doi = {10.1002/aic.15432},
journal = {AIChE Journal},
number = ,
volume = ,
place = {United States},
year = {Wed Aug 03 00:00:00 EDT 2016},
month = {Wed Aug 03 00:00:00 EDT 2016}
}

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Cited by: 4works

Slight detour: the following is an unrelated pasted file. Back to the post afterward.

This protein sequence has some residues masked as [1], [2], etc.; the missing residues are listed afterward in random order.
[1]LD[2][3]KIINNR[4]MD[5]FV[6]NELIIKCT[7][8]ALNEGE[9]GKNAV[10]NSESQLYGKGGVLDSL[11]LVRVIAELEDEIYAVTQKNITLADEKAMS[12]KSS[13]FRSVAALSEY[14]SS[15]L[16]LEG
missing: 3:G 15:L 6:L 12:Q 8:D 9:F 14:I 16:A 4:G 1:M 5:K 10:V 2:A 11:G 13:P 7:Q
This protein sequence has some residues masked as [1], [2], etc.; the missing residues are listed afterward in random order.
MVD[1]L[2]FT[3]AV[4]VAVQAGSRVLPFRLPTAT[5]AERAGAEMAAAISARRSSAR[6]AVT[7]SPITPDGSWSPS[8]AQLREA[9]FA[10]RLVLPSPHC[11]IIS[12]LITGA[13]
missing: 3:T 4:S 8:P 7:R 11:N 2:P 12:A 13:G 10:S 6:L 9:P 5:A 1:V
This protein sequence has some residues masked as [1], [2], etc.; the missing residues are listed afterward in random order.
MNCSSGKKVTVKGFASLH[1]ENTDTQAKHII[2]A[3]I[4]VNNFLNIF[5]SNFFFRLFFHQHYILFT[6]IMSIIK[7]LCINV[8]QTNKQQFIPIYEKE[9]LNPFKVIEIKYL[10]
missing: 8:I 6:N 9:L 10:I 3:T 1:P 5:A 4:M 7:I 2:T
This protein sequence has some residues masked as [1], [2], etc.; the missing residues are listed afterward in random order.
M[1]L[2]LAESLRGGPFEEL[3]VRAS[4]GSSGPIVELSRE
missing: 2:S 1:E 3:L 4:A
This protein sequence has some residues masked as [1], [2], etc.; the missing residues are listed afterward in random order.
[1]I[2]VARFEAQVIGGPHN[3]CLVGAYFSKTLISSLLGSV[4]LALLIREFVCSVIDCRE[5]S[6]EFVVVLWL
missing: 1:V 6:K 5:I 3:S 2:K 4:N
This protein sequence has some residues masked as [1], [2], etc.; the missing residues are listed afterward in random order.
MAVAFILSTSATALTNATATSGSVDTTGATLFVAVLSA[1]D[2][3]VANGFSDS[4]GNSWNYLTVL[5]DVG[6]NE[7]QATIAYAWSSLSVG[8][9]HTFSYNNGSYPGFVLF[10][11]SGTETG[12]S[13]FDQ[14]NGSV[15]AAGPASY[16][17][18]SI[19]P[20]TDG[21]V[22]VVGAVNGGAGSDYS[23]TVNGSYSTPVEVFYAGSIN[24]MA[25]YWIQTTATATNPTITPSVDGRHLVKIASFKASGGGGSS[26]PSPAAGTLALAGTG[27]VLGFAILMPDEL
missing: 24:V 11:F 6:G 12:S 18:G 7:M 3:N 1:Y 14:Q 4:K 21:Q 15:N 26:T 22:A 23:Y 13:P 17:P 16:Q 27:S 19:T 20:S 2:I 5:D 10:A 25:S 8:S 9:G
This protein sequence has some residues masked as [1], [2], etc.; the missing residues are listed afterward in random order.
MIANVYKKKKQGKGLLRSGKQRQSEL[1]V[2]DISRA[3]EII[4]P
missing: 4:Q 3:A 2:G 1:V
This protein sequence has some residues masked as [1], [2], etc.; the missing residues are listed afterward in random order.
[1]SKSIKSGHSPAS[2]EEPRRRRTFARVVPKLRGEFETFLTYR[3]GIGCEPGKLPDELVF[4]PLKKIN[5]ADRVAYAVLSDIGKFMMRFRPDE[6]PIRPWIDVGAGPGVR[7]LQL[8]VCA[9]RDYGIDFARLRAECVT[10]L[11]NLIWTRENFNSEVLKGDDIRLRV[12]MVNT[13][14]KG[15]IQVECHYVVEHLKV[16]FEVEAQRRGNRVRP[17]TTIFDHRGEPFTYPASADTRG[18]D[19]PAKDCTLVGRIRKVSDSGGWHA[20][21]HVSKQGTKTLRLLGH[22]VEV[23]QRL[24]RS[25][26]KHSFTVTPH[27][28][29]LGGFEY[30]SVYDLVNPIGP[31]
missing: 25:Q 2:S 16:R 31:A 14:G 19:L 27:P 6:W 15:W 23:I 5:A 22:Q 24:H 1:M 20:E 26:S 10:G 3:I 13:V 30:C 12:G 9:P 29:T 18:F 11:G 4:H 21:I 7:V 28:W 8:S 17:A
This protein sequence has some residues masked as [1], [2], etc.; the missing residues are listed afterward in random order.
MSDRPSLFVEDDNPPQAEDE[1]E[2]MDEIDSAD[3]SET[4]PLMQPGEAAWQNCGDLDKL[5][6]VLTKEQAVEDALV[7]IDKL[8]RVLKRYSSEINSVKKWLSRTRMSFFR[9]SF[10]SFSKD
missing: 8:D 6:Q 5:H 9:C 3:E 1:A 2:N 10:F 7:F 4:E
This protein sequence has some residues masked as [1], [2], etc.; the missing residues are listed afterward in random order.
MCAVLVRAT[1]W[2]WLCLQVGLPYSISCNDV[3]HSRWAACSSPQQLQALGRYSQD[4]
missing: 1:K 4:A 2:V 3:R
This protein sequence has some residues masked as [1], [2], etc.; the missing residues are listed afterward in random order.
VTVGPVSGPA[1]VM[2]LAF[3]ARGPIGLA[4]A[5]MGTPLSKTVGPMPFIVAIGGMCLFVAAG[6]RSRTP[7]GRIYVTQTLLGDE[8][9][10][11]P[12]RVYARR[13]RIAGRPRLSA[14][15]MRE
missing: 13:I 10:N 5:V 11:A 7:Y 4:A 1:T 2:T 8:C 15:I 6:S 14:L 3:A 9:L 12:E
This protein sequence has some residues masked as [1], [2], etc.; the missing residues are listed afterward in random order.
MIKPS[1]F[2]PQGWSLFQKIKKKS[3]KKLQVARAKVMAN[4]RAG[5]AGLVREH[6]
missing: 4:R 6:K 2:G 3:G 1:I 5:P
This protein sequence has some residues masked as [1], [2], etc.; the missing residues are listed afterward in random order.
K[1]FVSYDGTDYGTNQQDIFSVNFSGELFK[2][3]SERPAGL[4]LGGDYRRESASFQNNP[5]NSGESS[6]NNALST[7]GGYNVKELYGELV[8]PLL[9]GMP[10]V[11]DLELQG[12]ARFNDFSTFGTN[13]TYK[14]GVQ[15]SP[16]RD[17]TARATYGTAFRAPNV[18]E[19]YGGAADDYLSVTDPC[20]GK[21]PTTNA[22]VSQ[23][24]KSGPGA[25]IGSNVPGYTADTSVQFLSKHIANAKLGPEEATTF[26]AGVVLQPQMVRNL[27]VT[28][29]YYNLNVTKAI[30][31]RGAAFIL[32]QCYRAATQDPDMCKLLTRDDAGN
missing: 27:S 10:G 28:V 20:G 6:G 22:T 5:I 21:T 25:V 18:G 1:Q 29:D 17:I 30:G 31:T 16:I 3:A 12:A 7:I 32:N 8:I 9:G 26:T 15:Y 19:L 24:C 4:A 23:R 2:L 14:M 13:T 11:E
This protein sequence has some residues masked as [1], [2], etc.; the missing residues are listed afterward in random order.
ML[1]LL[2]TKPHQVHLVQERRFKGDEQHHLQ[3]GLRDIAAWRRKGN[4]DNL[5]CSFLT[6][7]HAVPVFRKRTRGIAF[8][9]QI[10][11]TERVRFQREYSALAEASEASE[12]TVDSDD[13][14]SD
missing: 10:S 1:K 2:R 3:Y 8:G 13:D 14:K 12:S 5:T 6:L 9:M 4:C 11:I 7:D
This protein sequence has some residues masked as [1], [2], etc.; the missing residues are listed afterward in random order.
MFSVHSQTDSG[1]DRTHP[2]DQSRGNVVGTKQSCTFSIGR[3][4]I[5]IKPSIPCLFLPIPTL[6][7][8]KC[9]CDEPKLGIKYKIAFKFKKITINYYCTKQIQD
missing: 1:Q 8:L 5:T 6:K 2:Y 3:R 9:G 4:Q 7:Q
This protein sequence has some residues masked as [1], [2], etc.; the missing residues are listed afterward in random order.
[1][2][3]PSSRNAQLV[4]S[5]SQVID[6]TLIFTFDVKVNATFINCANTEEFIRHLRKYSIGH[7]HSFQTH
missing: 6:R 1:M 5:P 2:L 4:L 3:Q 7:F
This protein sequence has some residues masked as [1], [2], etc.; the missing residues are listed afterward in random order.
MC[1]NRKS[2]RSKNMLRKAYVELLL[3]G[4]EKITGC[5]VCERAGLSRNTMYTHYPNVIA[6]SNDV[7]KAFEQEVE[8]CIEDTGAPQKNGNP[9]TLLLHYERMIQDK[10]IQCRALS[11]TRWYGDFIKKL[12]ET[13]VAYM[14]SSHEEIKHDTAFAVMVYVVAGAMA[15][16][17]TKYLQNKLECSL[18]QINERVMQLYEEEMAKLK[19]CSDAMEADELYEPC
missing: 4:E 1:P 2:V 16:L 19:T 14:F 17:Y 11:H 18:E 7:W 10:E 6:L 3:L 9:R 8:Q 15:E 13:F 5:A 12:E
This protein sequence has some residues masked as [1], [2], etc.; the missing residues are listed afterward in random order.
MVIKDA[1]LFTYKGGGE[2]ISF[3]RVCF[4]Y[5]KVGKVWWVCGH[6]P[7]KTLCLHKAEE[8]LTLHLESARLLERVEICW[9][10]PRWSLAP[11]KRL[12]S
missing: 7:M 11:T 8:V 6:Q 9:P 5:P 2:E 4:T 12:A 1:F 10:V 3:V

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  • This work is related to the removal of tritiated water and radioactive iodine from off-gases released during spent nuclear fuel reprocessing. Specifically, it is focused on the adsorption equilibrium of water on reduced silver mordenite (Ag 0Z), which is the state-of-art solid adsorbent for iodine retention in the off-gas treatment. As the off-gases contain different gas species, including iodine and water, Ag 0Z would take up iodine and water simultaneously during the adsorption process. Therefore, understanding the adsorption of water on Ag 0Z is important and necessary for studying the performance of Ag 0Z in off-gas treatment processes. The isothermsmore » of water (nonradioactive water) on Ag 0Z were obtained at temperatures of 25, 40, 60, 100, 150, and 200 °C with a continuous-flow adsorption system. The data were analyzed using the Heterogeneous Langmuir and generalized statistical thermodynamic adsorption (GSTA) models, and thermodynamic parameters of the isotherms were obtained from both models. Both models were found capable of describing the isotherms. Isotherms of water on the unreduced silver mordenite (AgZ) were also obtained at 25, 40, and 60 °C and parametrized by the GSTA model. Through the comparison of the isotherms of Ag 0Z and AgZ, it was found that Ag 0Z had a higher water adsorption capacity than AgZ. The comparison of their thermodynamic parameters suggested that the interaction of water molecules with the H + in Ag 0Z was stronger than that with the Ag + in AgZ.« less